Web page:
Tag Archives: legal theory

A Book on Policing

One of the heavier books I’ve read recently! Worth it though.

Illusion of Order: The False Promise of Broken Windows Policing by Bernard E. Harcourt

My rating: 5 of 5 stars

This book is a mix of empirical study analysis, theory survey, and rhetorical analysis. The author warns the reader that the empirical chapter is necessarily heavy in detail and can be skipped; however I slogged through it. I remembered enough from my one college course to recognize that he was asking good questions of prior studies, though I’d forgotten most of what i once knew about the actual formulas and their results. He used the analysis to separate “broken windows” policing out from other causes of a decrease in crime, thus removing claims that the policing method worked.

In the theoretical section he challenges the categorization of order/disorder using a Foucauldian analysis of subject creation. He questions the assumption that the category “disorder” is fixed and natural, pointing out disorders like white collar crimes and police use of excessive force that are not included among public drunkenness. In his analysis he claims that the manner of policing creates the category “disorder” as it is used then assumed preexistent.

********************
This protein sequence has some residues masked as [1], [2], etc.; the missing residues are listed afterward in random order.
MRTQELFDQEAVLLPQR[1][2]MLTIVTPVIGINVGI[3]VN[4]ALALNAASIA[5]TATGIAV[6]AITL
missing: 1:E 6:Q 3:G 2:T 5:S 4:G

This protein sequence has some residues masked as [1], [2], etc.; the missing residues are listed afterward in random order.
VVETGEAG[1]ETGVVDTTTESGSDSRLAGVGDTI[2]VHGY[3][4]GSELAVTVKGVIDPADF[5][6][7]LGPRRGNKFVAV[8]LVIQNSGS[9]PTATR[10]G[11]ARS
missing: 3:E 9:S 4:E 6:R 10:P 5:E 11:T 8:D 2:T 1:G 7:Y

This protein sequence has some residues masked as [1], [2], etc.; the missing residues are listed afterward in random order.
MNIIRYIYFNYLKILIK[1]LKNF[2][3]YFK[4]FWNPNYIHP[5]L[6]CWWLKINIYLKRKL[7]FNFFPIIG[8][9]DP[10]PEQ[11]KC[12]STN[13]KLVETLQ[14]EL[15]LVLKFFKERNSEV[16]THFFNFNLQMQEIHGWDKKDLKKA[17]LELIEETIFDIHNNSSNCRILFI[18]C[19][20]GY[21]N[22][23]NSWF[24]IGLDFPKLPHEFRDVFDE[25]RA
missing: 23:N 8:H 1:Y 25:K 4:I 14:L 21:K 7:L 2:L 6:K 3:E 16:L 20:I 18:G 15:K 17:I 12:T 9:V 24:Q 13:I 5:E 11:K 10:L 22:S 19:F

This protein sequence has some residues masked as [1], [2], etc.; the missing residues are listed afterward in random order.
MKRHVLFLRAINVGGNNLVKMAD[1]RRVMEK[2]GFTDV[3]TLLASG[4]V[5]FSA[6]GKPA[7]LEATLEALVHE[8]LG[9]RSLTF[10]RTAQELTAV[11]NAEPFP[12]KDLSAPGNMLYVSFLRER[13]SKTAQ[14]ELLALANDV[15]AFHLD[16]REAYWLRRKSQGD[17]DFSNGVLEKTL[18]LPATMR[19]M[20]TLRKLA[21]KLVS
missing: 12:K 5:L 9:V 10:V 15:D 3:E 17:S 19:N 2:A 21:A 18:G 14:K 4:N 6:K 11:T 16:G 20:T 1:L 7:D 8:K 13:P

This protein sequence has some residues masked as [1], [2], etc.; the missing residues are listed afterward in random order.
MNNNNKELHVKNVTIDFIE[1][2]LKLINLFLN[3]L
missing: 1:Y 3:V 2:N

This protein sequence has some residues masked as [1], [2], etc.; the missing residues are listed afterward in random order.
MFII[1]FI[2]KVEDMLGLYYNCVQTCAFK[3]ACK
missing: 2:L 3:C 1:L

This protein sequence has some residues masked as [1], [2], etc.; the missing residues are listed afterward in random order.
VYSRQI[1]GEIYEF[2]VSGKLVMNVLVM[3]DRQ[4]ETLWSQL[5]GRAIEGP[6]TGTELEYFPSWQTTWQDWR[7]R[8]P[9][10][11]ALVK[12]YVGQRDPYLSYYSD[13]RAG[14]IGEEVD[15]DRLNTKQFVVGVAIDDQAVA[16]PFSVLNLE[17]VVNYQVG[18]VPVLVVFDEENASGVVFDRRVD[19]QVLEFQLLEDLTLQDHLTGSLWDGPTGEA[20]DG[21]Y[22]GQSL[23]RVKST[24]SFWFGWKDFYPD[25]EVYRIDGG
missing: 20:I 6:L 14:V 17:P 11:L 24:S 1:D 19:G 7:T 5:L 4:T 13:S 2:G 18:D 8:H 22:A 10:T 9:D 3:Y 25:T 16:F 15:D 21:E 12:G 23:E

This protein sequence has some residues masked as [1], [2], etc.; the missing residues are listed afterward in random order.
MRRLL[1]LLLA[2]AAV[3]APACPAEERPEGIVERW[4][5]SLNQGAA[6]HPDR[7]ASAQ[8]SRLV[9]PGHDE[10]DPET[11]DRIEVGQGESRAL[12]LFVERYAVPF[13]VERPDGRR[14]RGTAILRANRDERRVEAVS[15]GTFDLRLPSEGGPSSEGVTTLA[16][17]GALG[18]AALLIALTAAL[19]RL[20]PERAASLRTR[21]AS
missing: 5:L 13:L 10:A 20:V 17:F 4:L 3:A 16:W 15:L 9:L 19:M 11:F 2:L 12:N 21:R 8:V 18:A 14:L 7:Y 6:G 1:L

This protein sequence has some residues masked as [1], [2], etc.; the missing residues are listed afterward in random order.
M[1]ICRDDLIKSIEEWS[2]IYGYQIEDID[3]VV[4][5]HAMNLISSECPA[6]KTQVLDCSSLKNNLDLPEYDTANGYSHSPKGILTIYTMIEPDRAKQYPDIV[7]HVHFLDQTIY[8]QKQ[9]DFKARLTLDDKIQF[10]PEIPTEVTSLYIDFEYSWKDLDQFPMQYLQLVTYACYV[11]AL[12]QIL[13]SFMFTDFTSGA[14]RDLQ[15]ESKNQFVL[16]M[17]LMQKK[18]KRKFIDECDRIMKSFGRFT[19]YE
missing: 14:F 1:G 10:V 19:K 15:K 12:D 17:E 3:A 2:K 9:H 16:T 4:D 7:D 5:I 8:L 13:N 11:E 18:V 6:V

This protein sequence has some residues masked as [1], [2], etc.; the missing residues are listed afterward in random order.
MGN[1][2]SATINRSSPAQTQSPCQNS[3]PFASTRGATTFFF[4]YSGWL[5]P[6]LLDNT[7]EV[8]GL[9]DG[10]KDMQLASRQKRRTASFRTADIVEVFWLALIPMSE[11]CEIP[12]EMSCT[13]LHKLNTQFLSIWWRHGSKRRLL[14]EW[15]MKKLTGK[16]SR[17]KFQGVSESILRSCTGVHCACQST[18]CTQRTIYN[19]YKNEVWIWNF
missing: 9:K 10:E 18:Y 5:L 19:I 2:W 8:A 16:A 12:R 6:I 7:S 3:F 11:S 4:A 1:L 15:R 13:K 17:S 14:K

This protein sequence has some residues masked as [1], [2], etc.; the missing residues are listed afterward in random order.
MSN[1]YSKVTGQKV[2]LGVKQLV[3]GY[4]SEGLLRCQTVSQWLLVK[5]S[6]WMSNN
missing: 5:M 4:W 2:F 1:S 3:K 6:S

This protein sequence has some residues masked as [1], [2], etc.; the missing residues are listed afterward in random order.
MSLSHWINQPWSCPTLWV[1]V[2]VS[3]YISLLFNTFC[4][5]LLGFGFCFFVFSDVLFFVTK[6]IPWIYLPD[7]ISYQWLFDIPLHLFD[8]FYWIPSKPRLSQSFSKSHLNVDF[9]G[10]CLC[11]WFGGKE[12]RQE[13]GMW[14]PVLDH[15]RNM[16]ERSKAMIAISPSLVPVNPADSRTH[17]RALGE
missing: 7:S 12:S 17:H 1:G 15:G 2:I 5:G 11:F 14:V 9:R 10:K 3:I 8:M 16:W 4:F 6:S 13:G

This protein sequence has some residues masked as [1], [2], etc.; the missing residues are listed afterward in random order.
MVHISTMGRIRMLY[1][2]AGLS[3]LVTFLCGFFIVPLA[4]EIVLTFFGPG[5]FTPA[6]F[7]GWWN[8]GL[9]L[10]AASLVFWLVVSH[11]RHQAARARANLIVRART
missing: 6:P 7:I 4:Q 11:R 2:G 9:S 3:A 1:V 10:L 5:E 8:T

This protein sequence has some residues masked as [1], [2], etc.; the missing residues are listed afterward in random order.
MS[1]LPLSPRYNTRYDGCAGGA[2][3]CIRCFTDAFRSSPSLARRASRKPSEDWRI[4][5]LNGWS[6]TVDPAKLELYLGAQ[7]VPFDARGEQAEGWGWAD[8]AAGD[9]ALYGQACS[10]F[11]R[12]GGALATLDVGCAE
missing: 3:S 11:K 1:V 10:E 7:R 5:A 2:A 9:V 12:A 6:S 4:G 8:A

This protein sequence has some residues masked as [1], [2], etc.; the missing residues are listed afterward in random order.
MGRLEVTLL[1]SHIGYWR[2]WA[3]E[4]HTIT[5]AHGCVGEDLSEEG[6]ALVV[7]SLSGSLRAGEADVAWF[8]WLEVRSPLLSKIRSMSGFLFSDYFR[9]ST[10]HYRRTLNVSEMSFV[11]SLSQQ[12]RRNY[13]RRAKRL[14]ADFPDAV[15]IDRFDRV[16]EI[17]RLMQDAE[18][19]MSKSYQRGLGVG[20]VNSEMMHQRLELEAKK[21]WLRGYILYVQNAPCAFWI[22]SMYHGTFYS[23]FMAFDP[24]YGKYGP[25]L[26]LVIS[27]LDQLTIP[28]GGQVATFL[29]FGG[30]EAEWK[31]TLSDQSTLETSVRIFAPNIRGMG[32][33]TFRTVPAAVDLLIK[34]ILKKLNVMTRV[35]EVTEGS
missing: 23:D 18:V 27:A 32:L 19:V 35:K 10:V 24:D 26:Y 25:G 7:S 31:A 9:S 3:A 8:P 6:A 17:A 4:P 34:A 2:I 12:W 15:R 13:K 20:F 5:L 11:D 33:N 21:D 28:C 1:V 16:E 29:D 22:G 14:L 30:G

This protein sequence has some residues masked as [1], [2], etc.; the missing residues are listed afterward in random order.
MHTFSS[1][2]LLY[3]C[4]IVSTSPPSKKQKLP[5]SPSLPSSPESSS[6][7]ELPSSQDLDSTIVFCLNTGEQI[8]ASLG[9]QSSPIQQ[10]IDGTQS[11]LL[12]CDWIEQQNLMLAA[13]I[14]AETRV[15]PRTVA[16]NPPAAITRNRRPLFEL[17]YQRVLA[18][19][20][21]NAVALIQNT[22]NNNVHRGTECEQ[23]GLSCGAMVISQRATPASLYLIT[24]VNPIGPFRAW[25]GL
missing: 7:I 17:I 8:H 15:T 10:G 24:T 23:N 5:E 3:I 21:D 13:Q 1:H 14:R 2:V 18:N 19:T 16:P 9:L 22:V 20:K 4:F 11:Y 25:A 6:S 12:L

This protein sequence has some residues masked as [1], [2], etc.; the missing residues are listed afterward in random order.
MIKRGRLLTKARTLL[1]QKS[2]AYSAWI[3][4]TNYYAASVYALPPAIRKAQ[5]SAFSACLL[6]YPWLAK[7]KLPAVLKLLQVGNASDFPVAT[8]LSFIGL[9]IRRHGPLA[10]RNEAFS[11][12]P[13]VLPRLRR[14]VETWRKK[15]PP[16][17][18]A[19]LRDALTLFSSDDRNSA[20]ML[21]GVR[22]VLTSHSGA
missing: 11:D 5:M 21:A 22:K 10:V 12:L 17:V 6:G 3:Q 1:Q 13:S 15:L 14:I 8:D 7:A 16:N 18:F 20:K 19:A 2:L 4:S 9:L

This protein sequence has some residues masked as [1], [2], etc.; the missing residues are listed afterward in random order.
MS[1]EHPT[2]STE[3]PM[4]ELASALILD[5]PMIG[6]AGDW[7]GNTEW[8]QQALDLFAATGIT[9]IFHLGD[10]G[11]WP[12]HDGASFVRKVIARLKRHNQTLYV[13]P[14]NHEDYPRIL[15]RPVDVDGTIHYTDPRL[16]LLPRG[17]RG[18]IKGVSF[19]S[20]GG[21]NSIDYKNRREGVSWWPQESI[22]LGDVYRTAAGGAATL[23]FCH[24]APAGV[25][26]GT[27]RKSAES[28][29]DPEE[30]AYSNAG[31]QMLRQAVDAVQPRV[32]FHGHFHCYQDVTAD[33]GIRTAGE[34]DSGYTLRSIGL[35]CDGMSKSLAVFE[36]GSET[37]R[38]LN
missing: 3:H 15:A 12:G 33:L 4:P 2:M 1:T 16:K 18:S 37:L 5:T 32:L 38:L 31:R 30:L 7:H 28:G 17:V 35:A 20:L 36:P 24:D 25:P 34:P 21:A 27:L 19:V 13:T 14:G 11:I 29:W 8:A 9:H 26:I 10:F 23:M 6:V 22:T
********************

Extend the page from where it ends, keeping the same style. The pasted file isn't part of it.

In the rhetorical section he traces the history of the use of a “harm principle” to determinine when government can intervene in individual action. He shows a gradual movement from harm/no harm to analyses of multiple harms. And the “harm principle” doesn’t provide a way to weigh among harms. By the conclusion he is arguing that harms done by aggressive policing need to be considered along with harms of the act being constrained for a total anaysis of harm.

Although written in 2001, it still has relevance. I’m interested in following up to see how many of his ideas have been incorporated into later studies and also to see how his thinking has evolved.

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